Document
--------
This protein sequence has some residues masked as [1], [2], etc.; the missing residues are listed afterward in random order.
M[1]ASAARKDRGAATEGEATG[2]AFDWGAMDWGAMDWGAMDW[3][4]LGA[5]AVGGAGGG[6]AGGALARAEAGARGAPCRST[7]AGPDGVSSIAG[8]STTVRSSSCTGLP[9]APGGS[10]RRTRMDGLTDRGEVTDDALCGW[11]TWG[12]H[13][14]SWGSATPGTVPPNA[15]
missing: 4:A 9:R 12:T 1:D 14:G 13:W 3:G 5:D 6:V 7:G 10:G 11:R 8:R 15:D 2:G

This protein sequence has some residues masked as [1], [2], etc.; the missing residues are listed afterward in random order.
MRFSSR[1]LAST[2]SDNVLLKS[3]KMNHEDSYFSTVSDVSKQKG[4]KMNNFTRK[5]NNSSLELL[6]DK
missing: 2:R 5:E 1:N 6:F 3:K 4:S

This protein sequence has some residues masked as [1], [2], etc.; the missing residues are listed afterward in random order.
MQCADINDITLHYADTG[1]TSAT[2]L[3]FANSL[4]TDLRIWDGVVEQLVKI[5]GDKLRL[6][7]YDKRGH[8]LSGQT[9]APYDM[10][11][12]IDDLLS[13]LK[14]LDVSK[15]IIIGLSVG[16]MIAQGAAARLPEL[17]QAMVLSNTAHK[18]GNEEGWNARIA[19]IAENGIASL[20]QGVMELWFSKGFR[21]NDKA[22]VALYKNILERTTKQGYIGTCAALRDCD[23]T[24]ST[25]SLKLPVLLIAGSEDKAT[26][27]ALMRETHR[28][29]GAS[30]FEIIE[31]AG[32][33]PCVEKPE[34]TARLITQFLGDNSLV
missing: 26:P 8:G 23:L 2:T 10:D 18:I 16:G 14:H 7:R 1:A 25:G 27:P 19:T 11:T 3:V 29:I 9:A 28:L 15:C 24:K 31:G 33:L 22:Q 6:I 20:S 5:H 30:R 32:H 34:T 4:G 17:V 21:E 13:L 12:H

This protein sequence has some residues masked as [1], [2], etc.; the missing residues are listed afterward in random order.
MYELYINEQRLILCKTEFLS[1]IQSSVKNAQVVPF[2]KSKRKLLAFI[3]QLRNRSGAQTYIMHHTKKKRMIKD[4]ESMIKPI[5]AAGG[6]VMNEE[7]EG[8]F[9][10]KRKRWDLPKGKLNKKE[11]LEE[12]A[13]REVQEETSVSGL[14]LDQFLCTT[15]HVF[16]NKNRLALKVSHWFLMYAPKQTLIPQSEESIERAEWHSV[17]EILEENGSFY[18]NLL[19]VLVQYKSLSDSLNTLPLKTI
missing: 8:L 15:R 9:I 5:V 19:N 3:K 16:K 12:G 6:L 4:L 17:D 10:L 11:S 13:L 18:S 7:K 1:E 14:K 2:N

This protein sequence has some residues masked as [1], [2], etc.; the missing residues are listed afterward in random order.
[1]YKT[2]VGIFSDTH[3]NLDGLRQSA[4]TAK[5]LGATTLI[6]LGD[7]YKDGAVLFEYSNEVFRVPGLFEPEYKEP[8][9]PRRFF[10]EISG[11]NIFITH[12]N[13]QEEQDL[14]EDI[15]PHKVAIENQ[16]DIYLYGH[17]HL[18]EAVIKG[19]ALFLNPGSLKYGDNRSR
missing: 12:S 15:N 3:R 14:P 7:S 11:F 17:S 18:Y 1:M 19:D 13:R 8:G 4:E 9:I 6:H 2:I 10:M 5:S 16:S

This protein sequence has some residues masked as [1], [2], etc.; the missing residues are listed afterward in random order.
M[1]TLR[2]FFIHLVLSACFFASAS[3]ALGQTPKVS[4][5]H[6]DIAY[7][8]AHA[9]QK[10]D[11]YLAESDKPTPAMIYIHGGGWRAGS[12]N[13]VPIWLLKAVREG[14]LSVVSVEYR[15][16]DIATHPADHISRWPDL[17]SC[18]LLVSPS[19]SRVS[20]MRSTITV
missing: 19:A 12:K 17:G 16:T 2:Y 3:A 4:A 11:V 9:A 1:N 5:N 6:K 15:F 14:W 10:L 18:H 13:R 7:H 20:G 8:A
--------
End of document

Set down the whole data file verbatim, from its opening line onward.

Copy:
This protein sequence has some residues masked as [1], [2], etc.; the missing residues are listed afterward in random order.
M[1]ASAARKDRGAATEGEATG[2]AFDWGAMDWGAMDWGAMDW[3][4]LGA[5]AVGGAGGG[6]AGGALARAEAGARGAPCRST[7]AGPDGVSSIAG[8]STTVRSSSCTGLP[9]APGGS[10]RRTRMDGLTDRGEVTDDALCGW[11]TWG[12]H[13][14]SWGSATPGTVPPNA[15]
missing: 4:A 9:R 12:T 1:D 14:G 13:W 3:G 5:D 6:V 7:G 10:G 11:R 8:R 15:D 2:G

This protein sequence has some residues masked as [1], [2], etc.; the missing residues are listed afterward in random order.
MRFSSR[1]LAST[2]SDNVLLKS[3]KMNHEDSYFSTVSDVSKQKG[4]KMNNFTRK[5]NNSSLELL[6]DK
missing: 2:R 5:E 1:N 6:F 3:K 4:S

This protein sequence has some residues masked as [1], [2], etc.; the missing residues are listed afterward in random order.
MQCADINDITLHYADTG[1]TSAT[2]L[3]FANSL[4]TDLRIWDGVVEQLVKI[5]GDKLRL[6][7]YDKRGH[8]LSGQT[9]APYDM[10][11][12]IDDLLS[13]LK[14]LDVSK[15]IIIGLSVG[16]MIAQGAAARLPEL[17]QAMVLSNTAHK[18]GNEEGWNARIA[19]IAENGIASL[20]QGVMELWFSKGFR[21]NDKA[22]VALYKNILERTTKQGYIGTCAALRDCD[23]T[24]ST[25]SLKLPVLLIAGSEDKAT[26][27]ALMRETHR[28][29]GAS[30]FEIIE[31]AG[32][33]PCVEKPE[34]TARLITQFLGDNSLV
missing: 26:P 8:G 23:L 2:T 10:D 18:I 16:G 14:H 7:R 1:A 25:G 27:P 19:T 11:T 3:V 29:I 9:A 28:L 15:C 24:K 31:G 33:L 22:Q 6:I 20:S 5:H 30:R 32:H 34:T 4:G 17:V 21:E 13:L 12:H

This protein sequence has some residues masked as [1], [2], etc.; the missing residues are listed afterward in random order.
MYELYINEQRLILCKTEFLS[1]IQSSVKNAQVVPF[2]KSKRKLLAFI[3]QLRNRSGAQTYIMHHTKKKRMIKD[4]ESMIKPI[5]AAGG[6]VMNEE[7]EG[8]F[9][10]KRKRWDLPKGKLNKKE[11]LEE[12]A[13]REVQEETSVSGL[14]LDQFLCTT[15]HVF[16]NKNRLALKVSHWFLMYAPKQTLIPQSEESIERAEWHSV[17]EILEENGSFY[18]NLL[19]VLVQYKSLSDSLNTLPLKTI
missing: 8:L 15:R 9:I 5:V 19:N 3:K 16:K 12:G 6:L 4:L 17:D 10:L 11:S 13:L 18:S 7:K 1:E 14:K 2:N

This protein sequence has some residues masked as [1], [2], etc.; the missing residues are listed afterward in random order.
[1]YKT[2]VGIFSDTH[3]NLDGLRQSA[4]TAK[5]LGATTLI[6]LGD[7]YKDGAVLFEYSNEVFRVPGLFEPEYKEP[8][9]PRRFF[10]EISG[11]NIFITH[12]N[13]QEEQDL[14]EDI[15]PHKVAIENQ[16]DIYLYGH[17]HL[18]EAVIKG[19]ALFLNPGSLKYGDNRSR
missing: 12:S 15:N 3:R 14:P 7:S 11:F 17:S 18:Y 1:M 19:D 13:R 8:G 4:E 9:I 6:H 2:I 10:M 5:S 16:S

This protein sequence has some residues masked as [1], [2], etc.; the missing residues are listed afterward in random order.
M[1]TLR[2]FFIHLVLSACFFASAS[3]ALGQTPKVS[4][5]H[6]DIAY[7][8]AHA[9]QK[10]D[11]YLAESDKPTPAMIYIHGGGWRAGS[12]N[13]VPIWLLKAVREG[14]LSVVSVEYR[15][16]DIATHPADHISRWPDL[17]SC[18]LLVSPS[19]SRVS[20]MRSTITV
missing: 19:A 12:K 17:G 16:T 2:Y 3:A 4:A 11:V 9:A 1:N 5:N 6:K 15:F 14:W 10:L 18:H 13:R 7:H 20:G 8:A